ROCHESTER, Minn. — New research from Mayo Clinic has shown that monoclonal antibody therapies for COVID-19 are safe and effective in a population that arguably needs them the most: those who have less protection from vaccination and who are at increased risk of poor outcomes from COVID-19 due to having received solid organ transplantation in their past.
The study, published Thursday, June 10, in the journal Open Forum Infectious Disease describes the care of 73 solid organ transplant recipients patients given either the monoclonal antibody bamlanivimab made by Eli Lilly, or casirivimab-imdevimab combination marketed by Regeneron.
"Monoclonal antibody therapy is really important for the transplant population because they are less likely to develop their own immunity," Mayo Clinic infectious diseases specialist and senior author Dr. Raymund Razonable said in a statement.
Among the study's findings, though transplant recipients historically have elevated risk of poor outcomes with COVID-19, none of the patients treated died, required mechanical ventilation or experienced organ rejection. Only one of the patients needed to be admitted to the ICU.
Monoclonal antibody therapy for COVID-19 is one of a handful of treatments whose efficacy against the virus is well-established. The treatments are lab-engineered proteins designed to mimic natural antibodies targeting the spike proteins on SARS-CoV2.
Since being given an Emergency Use Authorization in November 2020, the infusions are used for newly diagnosed COVID-19 patients with elevated risk factors for poor outcomes.
Early treatment is critical, however, with patients receiving the infusions at dedicated COVID-19 monoclonal antibody treatment centers.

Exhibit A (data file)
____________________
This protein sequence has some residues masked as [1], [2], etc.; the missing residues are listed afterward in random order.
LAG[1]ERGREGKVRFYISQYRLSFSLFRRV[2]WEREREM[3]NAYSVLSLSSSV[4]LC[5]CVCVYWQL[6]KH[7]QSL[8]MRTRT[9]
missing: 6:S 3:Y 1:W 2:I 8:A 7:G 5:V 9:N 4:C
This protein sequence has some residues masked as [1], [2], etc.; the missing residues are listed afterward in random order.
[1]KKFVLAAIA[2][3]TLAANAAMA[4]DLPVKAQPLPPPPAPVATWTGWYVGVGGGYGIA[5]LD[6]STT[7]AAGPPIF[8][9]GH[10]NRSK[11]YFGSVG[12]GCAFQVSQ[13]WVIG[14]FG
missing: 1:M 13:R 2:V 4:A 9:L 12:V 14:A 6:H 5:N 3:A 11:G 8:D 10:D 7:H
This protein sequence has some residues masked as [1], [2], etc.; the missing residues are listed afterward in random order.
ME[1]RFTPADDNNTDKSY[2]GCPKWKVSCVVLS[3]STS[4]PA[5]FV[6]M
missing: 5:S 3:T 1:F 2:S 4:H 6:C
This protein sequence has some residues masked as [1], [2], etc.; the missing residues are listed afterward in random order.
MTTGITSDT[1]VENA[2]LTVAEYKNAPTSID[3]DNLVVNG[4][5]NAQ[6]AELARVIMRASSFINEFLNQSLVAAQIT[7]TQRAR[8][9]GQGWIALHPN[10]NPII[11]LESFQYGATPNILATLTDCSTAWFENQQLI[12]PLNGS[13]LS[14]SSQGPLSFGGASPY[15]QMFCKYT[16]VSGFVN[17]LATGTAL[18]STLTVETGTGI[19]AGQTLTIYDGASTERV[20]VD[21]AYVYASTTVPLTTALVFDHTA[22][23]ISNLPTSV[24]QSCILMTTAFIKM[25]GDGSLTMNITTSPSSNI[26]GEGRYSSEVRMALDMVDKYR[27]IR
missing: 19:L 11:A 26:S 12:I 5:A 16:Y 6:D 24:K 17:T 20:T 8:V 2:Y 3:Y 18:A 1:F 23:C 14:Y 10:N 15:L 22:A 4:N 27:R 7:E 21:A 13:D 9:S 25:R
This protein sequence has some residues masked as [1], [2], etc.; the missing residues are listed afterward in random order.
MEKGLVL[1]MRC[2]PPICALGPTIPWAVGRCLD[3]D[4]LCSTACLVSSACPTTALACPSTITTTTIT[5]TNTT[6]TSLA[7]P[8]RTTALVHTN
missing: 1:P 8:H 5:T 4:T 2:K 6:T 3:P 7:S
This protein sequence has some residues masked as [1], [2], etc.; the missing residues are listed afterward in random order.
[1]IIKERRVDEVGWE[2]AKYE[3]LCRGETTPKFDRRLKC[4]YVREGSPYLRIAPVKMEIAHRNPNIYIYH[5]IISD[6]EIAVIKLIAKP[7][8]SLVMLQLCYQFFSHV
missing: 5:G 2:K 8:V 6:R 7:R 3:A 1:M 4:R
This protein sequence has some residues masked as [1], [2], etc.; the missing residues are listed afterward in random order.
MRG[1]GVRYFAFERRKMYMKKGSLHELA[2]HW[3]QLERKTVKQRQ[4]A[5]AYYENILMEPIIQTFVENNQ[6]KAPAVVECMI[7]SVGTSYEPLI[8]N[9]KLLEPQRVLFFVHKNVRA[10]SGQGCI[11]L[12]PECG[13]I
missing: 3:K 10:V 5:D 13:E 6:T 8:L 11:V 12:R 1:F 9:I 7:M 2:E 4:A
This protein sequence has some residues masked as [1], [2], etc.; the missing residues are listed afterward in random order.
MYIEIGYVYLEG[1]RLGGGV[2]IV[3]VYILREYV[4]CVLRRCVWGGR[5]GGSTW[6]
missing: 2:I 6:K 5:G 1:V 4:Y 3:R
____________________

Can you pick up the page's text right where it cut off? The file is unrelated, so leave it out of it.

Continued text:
With the success of vaccination in reducing new case counts to levels not seen since the start of the pandemic, monoclonal antibody therapy for COVID-19 is increasingly of interest to those who cannot produce the needed antibodies in response to vaccination.
Research shows organ transplant recipients, who take anti-rejection drugs that inhibit their immune response, have only a 65% likelihood of developing immunity following COVID-19 vaccination, compared to 95% effectiveness for others.
"Vaccination is an option for immunocompromised, but they might not respond as well," Razonable said. "If they develop COVID-19 we (now) know this is going to be an option for them."
Further clouding the picture, concerns had existed that giving transplant recipients a therapy that initiates an immune response could increase the risk of organ rejection, as their body fights the donor organ along with spike protein.
"One of the concerns was that this is an antibody that promotes rejection," Razonable said. "While that was of concern, we did not see that."
Because organ recipients were not included in the studies that helped the therapies gain approval, it was not known if they could safely take the therapies. Researchers charted the outcomes in recipients of kidneys, livers, lungs, hearts and pancreas.
The patients had been five years out from the date of their transplant on average. All infusions were given at dedicated COVID-19 monoclonal antibody transfusion centers operated by Mayo Clinic.
The study was limited in that it was an observational case review which did not study a control population of transplant recipients who did not receive the therapies. Future research will look at the effectiveness of COVID-19 monoclonal antibody therapy in other immunocompromised populations, Razonable said.